The Preliminary Report of Mr. C.L. Woolley in charge of the work of the joint expedition of the British Museum, University Museum to Mesopotamia, has by mutual agreement been published in The Antiquaries Journal. This Report covers the first season’s work at Ur (1922-23). A brief summary and paraphrase of the contents of this report in less technical language together with some additional illustrations made by the Expedition will be of interest for readers of the JOURNAL at this stage of the work. It is as follows.
The most interesting feature of the last season’s excavation was that conducted upon the Temple of the Moon God, in an effort to lay bare what remains of its structure. The members of the Expedition, in addition to Mr. Woolley, were Mr. F.G. Newton, Mr. Sidney Smith and Mr. A.W. Lawrence, and the labour was recruited from the Muntafek Arabs of the district.
The Temple of the Moon God as revealed by the work of the Expedition divides itself into three main historic periods. The first begins in a remote prehistoric time of unknown antiquity and runs through the third and the second millennium B. c. down to the close of the 7th century B.C.
The Early Temple
This first period shows a long succession of builders whose restorations always left the ancient edifice unchanged in plan though improved in methods of construction. In the lowest levels reached in the excavations the walls were found to be of mud. Later construction on the same lines was of sundried brick, and later still came burnt brick. The earliest construction to which even an approximate date could be assigned belonged at the end of the fourth millennium B.C. This was of the plano-convex form of burnt brick with finger marks at the place which, in bricks of later periods, is occupied by stamps. The earliest stamped bricks found in the temple walls are those of King Bur-Sin (2250 B.C.). Above this the walls showed an obvious change indicating the reconstruction by King Kudur-Mabug (2000 B.C.). The whole temple stood on a platform faced with brick. This platform was about 8 feet high.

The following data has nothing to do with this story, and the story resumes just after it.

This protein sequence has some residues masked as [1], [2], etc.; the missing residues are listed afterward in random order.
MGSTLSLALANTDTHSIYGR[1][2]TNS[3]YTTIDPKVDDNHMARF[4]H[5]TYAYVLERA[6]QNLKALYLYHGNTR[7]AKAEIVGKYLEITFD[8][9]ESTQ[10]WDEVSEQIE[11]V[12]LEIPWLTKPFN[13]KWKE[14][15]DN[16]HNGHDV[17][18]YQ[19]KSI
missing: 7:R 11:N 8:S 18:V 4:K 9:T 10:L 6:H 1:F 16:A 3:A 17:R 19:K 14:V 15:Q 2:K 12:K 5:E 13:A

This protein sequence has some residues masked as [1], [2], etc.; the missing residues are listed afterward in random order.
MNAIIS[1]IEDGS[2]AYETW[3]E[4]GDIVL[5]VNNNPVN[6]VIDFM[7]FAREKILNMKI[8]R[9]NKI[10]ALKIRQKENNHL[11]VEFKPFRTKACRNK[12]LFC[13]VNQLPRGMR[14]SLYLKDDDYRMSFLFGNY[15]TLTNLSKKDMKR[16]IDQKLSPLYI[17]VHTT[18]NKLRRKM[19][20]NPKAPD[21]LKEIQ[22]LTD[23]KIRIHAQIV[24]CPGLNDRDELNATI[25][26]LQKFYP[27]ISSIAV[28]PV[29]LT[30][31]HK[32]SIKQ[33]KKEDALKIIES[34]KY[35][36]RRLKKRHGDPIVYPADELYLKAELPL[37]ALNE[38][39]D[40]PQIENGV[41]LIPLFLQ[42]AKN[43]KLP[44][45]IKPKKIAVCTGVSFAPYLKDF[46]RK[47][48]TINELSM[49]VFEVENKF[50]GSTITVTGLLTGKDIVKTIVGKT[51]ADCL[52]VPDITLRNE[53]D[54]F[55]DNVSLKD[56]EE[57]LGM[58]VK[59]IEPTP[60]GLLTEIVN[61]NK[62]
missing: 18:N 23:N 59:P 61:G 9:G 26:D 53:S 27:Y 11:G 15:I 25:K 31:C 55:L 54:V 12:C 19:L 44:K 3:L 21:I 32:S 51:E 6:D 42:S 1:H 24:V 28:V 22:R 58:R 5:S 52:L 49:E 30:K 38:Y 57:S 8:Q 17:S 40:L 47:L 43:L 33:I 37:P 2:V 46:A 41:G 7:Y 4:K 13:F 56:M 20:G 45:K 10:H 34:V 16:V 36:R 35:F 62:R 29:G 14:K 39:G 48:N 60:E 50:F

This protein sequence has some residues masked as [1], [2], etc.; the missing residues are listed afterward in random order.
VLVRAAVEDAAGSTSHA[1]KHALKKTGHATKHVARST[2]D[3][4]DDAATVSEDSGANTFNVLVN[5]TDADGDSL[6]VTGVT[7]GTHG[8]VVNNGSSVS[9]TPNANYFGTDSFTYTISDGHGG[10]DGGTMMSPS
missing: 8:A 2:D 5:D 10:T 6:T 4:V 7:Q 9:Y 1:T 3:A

All of the repairs and reconstructions applied at different times to the temple during the long early period of its history were presumably rendered necessary by the wars by which Ur suffered so much. One of these was the Elamite War when King Ibi-Sin (c. 2150 B.C.) was carried captive to Elam. After Kudur-Mabug there are evidences of another sacking of the City and destruction of the temple and another rebuilding of it. Beneath the pavements of some of the rooms were found many evidences of a victorious enemy, such as smashed stone vases and other objects of fine workmanship, often inscribed with royal names.
This temple was the house of the Moon God and his consort where he and she were worshipped and attended by the priests whose apartments formed part of the sacred structure occupying the platform. There was no room on that platform or in the temple for the public. When the god made a public appearance he went in procession through the streets of Ur.
The Nebuchadrezzar Temple
Nebuchadrezzar did not restore, he remade the temple, completely changing its ancient character. The old sanctuary he respected, laying down new brick pavements at the original floor level and putting, in the two central rooms, altars which may perhaps have but reproduced altars of an earlier period; in the entrance hall, immediately facing the outer door, he built against the back wall a platform which was beyond doubt the base for a cultus image. But the surroundings of the sanctuary he wholly transformed. Two small wings were built out from the front of the sanctuary, and between them stretched a brick-paved courtyard in the middle of which, in front of the door, was set up a brick altar; and in front of it is a table of offerings and behind it a stool; the brickwork is covered with a very heavy coating of bitumen, obviously intended as a bedding for metal plates, and the paving from the altar to the back of the threshold is similarly covered with bitumen. Over the ruins of the service chambers in front there was laid another brick pavement at a slightly lower level; the step down from the first courtyard, which ran flush with the facade of the wings, was of sun-dried brick and was presumably covered with bronze. A big under-ground drain running down to the Temenos wall is also Nebuchadrezzar’s work.